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Relocated black rhinos safely arrive at Serengeti

FINALLY nine black Rhinos on Tuesday arrived at the Western Serengeti, thanks to the government of Tanzania and Grumeti Fund efforts.

In a press statement released here yesterday, a part read as: “The animals were carefully selected by age and genetic composition and based on the fact that they were originally removed from East Africa in the 1970s, they are likely to adapt to the existing Serengeti diversity and other Rhinos’ populations.”

The animals’ relocation from South Africa was considered as an effort to increase their population at the National Park that of late has been facing extinction as endangered species because of market of their horns. The statement further noted that this is the largest ever single movement of Rhino into Tanzania.

Presiding over the ceremony to receive the animals at Grumeti airstrip, Mara Regional Commissioner (RC) Mr Adam Malima thanked the Ministry of Natural Resources and Tourism and Grumeti Fund for making the relocation process become successful.

Expounding, he said that security officials in the region are well prepared to protect them from poachers.

“We will protect them (Rhinos) and no one should dare to test us,” said the RC, who is also the chairperson of Mara Regional Defence and Security Committee.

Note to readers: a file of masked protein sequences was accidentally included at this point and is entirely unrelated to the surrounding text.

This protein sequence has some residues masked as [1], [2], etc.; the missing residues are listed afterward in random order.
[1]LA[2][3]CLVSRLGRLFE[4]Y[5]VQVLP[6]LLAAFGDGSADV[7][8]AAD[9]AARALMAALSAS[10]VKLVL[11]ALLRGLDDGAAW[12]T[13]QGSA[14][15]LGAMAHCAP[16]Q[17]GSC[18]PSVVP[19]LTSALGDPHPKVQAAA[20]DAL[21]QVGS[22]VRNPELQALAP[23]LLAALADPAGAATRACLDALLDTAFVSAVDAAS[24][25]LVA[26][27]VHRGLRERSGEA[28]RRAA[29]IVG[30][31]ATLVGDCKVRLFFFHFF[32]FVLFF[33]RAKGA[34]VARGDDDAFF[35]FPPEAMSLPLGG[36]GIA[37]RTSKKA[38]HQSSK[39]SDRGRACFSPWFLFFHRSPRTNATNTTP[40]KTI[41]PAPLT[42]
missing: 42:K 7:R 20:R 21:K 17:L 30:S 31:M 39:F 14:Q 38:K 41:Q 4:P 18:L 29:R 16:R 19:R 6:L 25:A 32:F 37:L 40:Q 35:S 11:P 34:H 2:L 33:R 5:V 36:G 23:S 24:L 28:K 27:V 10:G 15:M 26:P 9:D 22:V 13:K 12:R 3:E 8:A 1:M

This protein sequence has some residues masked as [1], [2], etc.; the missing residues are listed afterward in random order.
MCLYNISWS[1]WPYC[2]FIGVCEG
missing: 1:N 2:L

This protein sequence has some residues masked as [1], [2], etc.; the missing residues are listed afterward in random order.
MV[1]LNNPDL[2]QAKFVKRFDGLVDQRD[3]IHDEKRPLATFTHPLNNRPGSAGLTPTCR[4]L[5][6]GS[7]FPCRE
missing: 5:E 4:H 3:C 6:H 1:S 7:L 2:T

Attending, several members of the committee and wildlife conservationists nodded to the government move as they saw the arrival of the Rhinos landing in a cargo plane.

Before landing at Western Serengeti, the animals were transported from South Africa to Kilimanjaro International Airport (KIA), where the Permanent Secretary in the Ministry of Natural Resources Prof Adolf Mkenda led the reception.

He said that the conservation of the Rhinos is not easy and cheap, though they had planned for it for some time.

“We strongly believe that you can put a price on the survival of a specie…but Grumeti Fund will continue to fundraise, invest and work tirelessly with our partners to see that the black Rhinos are safe and live comfortably in the Serengeti ecosystem,” pointed out Grumeti Fund Executive Director, Mr Stephen Cunliffe.

Grumeti Fund is a nonprofit making organization that manages 350,000 acres in the Western Serengeti in partnership with the Tanzania Wildlife Management Authority (TAWA).

The area forms a buffer zone to the Serengeti National Park has seen significant increase of wild animals like Elephants and Buffalo just to a mention a few.

With a strong anti- poaching presence in and around the vicinity, TAWA and Grumeti Fund under the patronage of the Ministry of Natural Resources and Tourism, the animals would be conserved.

TANZANIA has recorded a sudden rise in ...

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Author: MUGINI JACOB in Serengeti

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